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Water Flows Together

Colleen Cooley is one of the few female Diné river guides on the San Juan River. This short documentary follows her down the river as she reflects on the profound responsibility we have to treat water with reverence and care.

To float down the San Juan River is to witness time unfolding before your eyes. The arid orange-and-rust-colored landscape gives way to water rushing downstream, feeding life upon its shores. For time immemorial, the Diné (Navajo) and other Indigenous peoples—including the Hopi, Ute, Zuni, and Paiute—have considered the San Juan sacred. Centuries-old stories and teachings connect the people with the river, which continues to serve as a physical and spiritual resource for all who rely on it.

For Diné river guide Colleen Cooley, the fact that Indigenous people have been present on this land for centuries and are still here to this day should inform the way we view these lands and their history. Colleen’s work to bring awareness to this history and increase Indigenous representation in river rafting makes clear the ways identity and environment are often inseparable.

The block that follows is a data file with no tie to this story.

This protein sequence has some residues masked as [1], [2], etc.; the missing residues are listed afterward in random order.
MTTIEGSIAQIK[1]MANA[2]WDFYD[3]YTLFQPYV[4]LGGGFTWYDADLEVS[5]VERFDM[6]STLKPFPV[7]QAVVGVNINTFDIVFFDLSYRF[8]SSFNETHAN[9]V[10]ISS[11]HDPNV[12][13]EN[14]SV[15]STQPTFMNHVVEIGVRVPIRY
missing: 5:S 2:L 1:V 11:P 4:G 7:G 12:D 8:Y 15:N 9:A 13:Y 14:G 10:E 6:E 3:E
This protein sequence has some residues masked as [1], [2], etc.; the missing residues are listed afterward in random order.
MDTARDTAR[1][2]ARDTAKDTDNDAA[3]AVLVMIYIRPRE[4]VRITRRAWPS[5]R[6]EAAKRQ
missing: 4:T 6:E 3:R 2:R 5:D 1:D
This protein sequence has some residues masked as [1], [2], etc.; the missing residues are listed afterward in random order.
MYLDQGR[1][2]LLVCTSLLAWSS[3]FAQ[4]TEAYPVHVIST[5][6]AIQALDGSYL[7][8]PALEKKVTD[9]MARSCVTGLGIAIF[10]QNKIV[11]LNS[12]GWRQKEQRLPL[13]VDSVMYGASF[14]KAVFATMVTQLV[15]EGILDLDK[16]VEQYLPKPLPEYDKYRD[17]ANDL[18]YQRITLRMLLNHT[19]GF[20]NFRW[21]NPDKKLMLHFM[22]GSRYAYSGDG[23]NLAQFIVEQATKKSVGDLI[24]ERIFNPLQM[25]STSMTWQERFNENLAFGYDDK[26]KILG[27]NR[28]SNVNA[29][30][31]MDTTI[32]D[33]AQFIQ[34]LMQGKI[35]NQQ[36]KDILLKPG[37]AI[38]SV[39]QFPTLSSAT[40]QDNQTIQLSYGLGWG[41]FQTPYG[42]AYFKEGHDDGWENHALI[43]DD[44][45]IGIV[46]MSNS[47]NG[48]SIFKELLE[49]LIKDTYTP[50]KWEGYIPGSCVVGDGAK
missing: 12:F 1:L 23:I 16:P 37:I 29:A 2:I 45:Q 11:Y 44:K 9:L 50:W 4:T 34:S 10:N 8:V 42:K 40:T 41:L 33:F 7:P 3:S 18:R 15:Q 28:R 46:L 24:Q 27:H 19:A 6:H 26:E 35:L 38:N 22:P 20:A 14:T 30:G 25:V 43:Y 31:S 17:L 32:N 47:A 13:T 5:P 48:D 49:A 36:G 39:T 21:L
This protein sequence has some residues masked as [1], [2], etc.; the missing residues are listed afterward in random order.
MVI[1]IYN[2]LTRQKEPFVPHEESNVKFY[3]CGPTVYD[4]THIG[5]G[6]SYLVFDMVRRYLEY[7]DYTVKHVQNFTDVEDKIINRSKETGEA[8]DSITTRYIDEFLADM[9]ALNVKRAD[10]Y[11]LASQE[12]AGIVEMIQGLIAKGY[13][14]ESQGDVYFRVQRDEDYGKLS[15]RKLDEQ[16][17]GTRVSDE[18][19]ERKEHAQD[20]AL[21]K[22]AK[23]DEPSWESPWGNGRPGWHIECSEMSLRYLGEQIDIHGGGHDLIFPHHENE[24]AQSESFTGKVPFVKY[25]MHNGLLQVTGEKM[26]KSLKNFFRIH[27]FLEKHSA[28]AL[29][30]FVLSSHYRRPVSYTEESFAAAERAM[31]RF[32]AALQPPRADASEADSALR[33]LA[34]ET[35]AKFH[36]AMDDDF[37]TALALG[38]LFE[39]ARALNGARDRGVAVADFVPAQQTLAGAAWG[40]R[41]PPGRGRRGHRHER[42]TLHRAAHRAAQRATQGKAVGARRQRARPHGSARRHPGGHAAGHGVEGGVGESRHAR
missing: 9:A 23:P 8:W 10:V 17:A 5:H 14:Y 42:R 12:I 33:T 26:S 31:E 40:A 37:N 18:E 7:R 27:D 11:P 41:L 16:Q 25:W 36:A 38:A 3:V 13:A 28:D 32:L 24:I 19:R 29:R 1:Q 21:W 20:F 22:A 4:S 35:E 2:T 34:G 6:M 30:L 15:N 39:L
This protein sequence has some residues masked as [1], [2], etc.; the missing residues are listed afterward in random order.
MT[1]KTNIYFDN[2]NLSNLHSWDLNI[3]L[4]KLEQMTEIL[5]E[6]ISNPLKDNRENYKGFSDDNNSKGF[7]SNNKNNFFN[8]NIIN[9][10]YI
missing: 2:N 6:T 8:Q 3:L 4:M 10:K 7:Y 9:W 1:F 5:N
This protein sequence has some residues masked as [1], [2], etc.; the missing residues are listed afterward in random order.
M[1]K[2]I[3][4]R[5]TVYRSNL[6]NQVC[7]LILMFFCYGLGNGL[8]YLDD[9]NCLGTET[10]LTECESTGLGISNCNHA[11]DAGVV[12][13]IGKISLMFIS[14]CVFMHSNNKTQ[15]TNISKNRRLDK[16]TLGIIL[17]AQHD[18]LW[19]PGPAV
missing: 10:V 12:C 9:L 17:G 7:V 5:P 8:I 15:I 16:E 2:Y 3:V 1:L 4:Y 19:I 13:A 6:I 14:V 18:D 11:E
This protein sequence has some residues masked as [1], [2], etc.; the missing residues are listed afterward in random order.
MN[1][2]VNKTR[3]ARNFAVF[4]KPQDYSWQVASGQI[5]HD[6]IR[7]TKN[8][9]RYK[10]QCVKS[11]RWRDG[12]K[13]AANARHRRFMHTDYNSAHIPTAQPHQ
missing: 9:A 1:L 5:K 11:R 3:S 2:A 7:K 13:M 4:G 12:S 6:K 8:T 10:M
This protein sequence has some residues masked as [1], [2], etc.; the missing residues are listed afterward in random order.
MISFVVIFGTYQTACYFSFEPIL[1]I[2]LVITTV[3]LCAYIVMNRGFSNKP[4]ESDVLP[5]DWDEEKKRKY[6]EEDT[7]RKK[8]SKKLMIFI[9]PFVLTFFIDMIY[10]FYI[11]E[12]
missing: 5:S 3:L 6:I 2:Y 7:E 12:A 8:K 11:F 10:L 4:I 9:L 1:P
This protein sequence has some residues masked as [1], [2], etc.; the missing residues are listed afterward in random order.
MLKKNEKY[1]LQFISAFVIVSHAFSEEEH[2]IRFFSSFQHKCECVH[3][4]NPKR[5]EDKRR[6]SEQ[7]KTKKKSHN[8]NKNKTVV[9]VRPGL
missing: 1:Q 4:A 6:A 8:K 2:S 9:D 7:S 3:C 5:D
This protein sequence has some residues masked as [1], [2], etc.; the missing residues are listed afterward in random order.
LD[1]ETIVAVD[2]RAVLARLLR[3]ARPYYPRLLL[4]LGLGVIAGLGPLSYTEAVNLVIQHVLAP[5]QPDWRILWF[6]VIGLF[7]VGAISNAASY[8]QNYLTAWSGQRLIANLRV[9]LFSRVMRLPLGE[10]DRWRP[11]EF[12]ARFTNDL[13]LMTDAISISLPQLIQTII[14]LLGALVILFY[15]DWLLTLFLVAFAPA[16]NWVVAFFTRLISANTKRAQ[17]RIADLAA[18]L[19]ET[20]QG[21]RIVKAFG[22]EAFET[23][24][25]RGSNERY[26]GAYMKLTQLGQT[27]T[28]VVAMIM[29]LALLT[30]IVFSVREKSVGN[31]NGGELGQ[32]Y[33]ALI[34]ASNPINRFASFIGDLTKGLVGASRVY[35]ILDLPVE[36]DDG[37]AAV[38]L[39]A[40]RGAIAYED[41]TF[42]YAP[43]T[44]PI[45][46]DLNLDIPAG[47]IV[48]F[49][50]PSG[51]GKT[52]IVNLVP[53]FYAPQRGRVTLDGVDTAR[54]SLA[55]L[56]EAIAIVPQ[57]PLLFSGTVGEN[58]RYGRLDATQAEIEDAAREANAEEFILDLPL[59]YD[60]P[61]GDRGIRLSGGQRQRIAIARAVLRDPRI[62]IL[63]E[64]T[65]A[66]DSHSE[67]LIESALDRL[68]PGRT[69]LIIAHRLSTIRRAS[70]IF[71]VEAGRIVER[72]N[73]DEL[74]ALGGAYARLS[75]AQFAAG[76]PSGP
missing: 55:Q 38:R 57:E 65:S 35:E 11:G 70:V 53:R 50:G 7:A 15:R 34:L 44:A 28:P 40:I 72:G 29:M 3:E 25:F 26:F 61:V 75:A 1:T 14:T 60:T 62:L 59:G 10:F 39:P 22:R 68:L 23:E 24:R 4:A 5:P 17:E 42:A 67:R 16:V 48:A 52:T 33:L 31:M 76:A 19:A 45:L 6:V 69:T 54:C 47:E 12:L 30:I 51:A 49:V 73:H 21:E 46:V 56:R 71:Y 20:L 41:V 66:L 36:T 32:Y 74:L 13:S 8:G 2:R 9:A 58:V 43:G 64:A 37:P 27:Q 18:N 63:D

Water Flows Together focuses on Colleen’s work to highlight Indigenous views on water resource management, which are often missing from larger discussions of conservation. The film is a meditation on the challenges Colleen and her community face, her kinship with the San Juan River, and the unique opportunities her role as a river guide affords her as she seeks to create positive change in the world.

The knowledge Colleen shares represents centuries of often overlooked Indigenous experiences, histories, and perspectives that are necessary to successfully and sustainably manage water on stolen lands. At the same time, economic and social barriers have limited Indigenous peoples’ access to the San Juan, and trends of globalization and urbanization continue to widen the gap between many Diné and the natural world.

We hope that Water Flows Together inspires viewers to consider the impact of recreation on Indigenous lands, listen to Indigenous voices, and include their perspectives on conservation and land management.